A heart attack is one of the most frightening moments in a person’s life. It can remind us of our mortality and often paralyzes us into believing that we should reduce our activity to preserve the heart muscle. But let’s explore a heart attack and why not exercising may cause even more significant problems.
A heart attack occurs when oxygen-rich blood to the heart is limited by the partial or complete occlusion of the supplying artery. This happens due to plaque buildup within that artery, known as atherosclerosis. Like any other muscle in the body, when the blood flow is interrupted, the tissue supplied by that blood vessel begins to die. The longer the heart remains without its blood supply, the greater the damage. Fortunately, due to better public awareness of heart attacks and faster interventions, the number of people surviving a heart attack has increased over the years.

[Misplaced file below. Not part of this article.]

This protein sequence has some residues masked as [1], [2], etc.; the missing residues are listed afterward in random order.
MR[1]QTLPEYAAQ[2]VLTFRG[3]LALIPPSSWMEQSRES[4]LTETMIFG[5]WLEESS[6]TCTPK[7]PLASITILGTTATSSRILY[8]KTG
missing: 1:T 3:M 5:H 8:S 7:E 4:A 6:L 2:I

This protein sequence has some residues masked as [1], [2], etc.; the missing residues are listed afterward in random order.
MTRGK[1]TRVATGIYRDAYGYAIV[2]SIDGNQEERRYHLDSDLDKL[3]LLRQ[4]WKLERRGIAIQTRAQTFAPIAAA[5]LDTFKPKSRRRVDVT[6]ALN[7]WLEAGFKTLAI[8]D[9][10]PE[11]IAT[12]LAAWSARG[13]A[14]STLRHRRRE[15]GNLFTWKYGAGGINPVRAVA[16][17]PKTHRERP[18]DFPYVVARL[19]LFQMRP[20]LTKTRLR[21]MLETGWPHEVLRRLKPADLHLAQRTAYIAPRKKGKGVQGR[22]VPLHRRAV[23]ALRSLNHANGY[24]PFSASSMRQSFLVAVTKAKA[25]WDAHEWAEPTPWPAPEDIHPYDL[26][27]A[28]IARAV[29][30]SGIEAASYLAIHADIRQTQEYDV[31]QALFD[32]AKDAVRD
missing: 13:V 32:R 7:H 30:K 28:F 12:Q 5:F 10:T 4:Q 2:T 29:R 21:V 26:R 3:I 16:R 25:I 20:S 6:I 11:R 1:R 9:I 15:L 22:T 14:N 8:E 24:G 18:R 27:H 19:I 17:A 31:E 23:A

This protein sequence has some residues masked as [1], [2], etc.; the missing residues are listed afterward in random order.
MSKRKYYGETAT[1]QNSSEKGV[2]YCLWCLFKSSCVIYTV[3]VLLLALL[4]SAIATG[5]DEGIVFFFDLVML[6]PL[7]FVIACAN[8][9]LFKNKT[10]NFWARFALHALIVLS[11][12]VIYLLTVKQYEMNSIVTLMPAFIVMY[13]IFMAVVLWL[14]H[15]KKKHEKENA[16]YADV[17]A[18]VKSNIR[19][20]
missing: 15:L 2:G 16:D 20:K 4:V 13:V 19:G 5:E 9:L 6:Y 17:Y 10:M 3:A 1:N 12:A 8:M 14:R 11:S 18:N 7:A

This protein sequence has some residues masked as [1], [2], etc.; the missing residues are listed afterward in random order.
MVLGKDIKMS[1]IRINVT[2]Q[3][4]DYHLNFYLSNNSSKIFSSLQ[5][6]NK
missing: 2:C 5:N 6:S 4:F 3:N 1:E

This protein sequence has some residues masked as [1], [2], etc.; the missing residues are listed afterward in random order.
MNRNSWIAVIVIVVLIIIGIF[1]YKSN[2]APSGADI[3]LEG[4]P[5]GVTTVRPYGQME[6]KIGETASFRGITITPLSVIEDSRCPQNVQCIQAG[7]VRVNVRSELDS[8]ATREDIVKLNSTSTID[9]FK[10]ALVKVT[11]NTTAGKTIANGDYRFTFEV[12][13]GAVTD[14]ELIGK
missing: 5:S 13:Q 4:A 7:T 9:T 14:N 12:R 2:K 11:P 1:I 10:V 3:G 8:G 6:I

Most of us know someone who has needed an angioplasty and lives with one or more stents in their arteries. Many of us also know people who have needed a heart bypass or CABG. Ultimately, the reason for either procedure is the buildup of plaque in the arteries that has slowly narrowed them to the point where the heart is not receiving enough oxygen-rich blood. If left untreated, this condition known as atherosclerosis can lead to significant chest pain and a heart attack.
But for those of us that have spent the best part of our lives sitting on the couch and eating poorly, is there any hope? Is there any way that we can avoid the eventuality of requiring a procedure to unclog or bypass our arteries? The short answer is “sort of.”